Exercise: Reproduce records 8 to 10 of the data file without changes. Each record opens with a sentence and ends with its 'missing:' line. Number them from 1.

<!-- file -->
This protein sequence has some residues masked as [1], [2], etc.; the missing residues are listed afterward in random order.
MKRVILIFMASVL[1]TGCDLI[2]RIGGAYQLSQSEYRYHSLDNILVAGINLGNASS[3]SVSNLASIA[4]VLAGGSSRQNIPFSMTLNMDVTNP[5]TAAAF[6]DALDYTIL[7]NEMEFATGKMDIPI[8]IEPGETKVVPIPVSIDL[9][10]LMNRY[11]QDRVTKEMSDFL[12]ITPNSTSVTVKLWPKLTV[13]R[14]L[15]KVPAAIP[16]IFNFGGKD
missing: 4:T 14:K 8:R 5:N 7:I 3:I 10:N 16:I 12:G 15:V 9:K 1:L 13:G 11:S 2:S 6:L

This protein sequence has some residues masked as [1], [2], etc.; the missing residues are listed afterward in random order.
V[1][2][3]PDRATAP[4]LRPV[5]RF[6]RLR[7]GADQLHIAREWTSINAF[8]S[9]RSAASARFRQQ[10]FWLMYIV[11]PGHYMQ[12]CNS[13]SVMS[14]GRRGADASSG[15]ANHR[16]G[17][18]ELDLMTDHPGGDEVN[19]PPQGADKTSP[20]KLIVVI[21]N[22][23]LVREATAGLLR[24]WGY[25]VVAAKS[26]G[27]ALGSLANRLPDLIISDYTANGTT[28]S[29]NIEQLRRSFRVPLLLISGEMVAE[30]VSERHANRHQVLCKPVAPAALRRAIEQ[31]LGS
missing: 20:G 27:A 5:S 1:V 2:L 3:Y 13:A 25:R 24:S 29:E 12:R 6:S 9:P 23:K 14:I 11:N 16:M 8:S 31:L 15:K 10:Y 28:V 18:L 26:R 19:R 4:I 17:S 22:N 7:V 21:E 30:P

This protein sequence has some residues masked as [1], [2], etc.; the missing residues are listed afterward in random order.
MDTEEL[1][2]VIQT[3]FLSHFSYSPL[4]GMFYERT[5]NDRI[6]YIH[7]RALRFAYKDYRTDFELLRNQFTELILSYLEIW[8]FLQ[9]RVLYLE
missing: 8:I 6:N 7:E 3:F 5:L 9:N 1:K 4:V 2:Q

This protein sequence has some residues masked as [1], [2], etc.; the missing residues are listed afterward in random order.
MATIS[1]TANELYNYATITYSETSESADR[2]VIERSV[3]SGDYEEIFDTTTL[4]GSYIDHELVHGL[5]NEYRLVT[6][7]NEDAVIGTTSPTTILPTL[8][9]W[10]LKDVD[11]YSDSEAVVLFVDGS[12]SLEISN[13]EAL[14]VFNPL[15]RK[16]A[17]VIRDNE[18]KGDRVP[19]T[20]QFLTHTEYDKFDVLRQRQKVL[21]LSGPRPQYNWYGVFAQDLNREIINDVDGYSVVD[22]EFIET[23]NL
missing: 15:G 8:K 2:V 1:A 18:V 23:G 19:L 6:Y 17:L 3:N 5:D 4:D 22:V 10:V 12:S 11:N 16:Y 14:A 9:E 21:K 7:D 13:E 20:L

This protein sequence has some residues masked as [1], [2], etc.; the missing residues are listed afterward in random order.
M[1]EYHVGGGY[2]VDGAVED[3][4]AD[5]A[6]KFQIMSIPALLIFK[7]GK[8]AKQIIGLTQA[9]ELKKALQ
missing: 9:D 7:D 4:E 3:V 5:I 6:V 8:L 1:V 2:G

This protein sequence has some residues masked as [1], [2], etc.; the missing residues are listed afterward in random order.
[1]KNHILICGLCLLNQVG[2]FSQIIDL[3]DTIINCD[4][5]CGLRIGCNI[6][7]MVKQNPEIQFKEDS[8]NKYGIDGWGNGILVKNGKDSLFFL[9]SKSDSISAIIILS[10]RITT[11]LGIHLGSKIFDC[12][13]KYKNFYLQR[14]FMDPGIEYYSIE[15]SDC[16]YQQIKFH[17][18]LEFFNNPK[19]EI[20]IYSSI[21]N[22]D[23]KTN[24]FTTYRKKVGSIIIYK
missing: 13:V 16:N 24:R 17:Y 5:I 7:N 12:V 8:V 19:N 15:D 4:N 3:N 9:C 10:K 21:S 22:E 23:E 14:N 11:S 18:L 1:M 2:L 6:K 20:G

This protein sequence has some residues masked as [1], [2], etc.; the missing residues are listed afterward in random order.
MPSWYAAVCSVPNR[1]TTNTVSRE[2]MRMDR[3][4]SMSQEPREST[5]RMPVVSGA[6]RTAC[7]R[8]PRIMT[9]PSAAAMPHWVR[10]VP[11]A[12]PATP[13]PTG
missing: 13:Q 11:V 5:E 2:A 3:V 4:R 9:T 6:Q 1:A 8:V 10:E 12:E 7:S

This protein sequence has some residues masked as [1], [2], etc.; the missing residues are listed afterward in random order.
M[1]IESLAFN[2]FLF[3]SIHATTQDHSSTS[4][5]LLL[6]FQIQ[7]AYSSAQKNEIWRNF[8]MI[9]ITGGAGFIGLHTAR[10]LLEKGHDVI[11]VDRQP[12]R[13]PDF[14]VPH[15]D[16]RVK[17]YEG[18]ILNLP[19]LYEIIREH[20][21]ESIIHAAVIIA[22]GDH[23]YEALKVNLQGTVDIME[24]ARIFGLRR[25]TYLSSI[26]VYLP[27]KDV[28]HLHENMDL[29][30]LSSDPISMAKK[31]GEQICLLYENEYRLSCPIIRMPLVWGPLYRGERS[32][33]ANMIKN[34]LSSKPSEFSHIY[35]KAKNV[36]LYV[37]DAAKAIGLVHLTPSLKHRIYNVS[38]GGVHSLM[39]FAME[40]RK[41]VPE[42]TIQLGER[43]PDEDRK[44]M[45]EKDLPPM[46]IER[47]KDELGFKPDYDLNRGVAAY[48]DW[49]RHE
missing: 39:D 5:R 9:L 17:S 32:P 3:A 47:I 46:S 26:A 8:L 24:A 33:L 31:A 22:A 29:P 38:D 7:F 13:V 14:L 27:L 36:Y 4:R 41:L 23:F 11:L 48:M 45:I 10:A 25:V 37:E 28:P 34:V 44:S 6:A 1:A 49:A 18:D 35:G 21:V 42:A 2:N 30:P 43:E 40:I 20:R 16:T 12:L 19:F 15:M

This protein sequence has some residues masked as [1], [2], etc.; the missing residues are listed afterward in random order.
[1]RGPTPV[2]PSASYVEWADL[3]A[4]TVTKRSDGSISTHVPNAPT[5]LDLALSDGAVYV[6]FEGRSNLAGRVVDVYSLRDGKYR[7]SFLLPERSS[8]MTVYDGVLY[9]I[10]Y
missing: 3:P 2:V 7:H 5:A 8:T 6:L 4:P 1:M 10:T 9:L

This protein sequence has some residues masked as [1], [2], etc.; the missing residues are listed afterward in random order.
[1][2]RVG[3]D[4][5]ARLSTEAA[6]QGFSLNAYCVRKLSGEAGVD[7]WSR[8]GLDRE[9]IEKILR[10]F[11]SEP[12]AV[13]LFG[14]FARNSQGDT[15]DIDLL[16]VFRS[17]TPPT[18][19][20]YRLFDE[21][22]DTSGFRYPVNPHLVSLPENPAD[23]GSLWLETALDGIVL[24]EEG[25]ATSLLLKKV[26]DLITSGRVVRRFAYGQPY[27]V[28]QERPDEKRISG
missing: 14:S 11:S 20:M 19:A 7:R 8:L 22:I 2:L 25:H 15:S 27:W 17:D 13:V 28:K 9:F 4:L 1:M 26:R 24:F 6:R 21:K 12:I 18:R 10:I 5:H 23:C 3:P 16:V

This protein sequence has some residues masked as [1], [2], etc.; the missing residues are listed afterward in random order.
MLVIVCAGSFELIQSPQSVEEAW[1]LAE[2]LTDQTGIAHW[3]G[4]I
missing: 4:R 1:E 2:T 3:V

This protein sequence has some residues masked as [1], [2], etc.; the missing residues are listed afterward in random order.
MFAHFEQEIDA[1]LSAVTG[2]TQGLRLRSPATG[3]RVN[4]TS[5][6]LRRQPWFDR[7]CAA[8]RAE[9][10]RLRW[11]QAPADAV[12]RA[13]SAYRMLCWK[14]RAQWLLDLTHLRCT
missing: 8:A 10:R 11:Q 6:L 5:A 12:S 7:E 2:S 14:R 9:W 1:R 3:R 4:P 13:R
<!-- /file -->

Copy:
This protein sequence has some residues masked as [1], [2], etc.; the missing residues are listed afterward in random order.
M[1]IESLAFN[2]FLF[3]SIHATTQDHSSTS[4][5]LLL[6]FQIQ[7]AYSSAQKNEIWRNF[8]MI[9]ITGGAGFIGLHTAR[10]LLEKGHDVI[11]VDRQP[12]R[13]PDF[14]VPH[15]D[16]RVK[17]YEG[18]ILNLP[19]LYEIIREH[20][21]ESIIHAAVIIA[22]GDH[23]YEALKVNLQGTVDIME[24]ARIFGLRR[25]TYLSSI[26]VYLP[27]KDV[28]HLHENMDL[29][30]LSSDPISMAKK[31]GEQICLLYENEYRLSCPIIRMPLVWGPLYRGERS[32][33]ANMIKN[34]LSSKPSEFSHIY[35]KAKNV[36]LYV[37]DAAKAIGLVHLTPSLKHRIYNVS[38]GGVHSLM[39]FAME[40]RK[41]VPE[42]TIQLGER[43]PDEDRK[44]M[45]EKDLPPM[46]IER[47]KDELGFKPDYDLNRGVAAY[48]DW[49]RHE
missing: 39:D 5:R 9:L 17:S 32:P 3:A 47:I 46:S 26:A 8:L 24:A 33:L 31:A 22:A 29:P 38:D 7:F 13:V 14:L 27:L 36:Y 4:R 41:L 23:F 11:L 48:M 45:I 10:A 25:V 37:E 28:P 34:V 44:S 6:A 1:A 49:A 18:D 35:G 21:V 42:A 2:N 30:P 43:E 40:I 20:R 16:T 12:L 19:F 15:M

This protein sequence has some residues masked as [1], [2], etc.; the missing residues are listed afterward in random order.
[1]RGPTPV[2]PSASYVEWADL[3]A[4]TVTKRSDGSISTHVPNAPT[5]LDLALSDGAVYV[6]FEGRSNLAGRVVDVYSLRDGKYR[7]SFLLPERSS[8]MTVYDGVLY[9]I[10]Y
missing: 3:P 2:V 7:H 5:A 8:T 6:L 4:P 1:M 10:T 9:L

This protein sequence has some residues masked as [1], [2], etc.; the missing residues are listed afterward in random order.
[1][2]RVG[3]D[4][5]ARLSTEAA[6]QGFSLNAYCVRKLSGEAGVD[7]WSR[8]GLDRE[9]IEKILR[10]F[11]SEP[12]AV[13]LFG[14]FARNSQGDT[15]DIDLL[16]VFRS[17]TPPT[18][19][20]YRLFDE[21][22]DTSGFRYPVNPHLVSLPENPAD[23]GSLWLETALDGIVL[24]EEG[25]ATSLLLKKV[26]DLITSGRVVRRFAYGQPY[27]V[28]QERPDEKRISG
missing: 14:S 11:S 20:M 19:A 7:R 8:L 22:I 2:L 25:H 15:S 27:W 17:D 13:V 28:K 9:F 4:L 1:M 26:R 24:F 6:R 21:K 12:I 18:R 10:I 5:H 23:C 3:P 16:V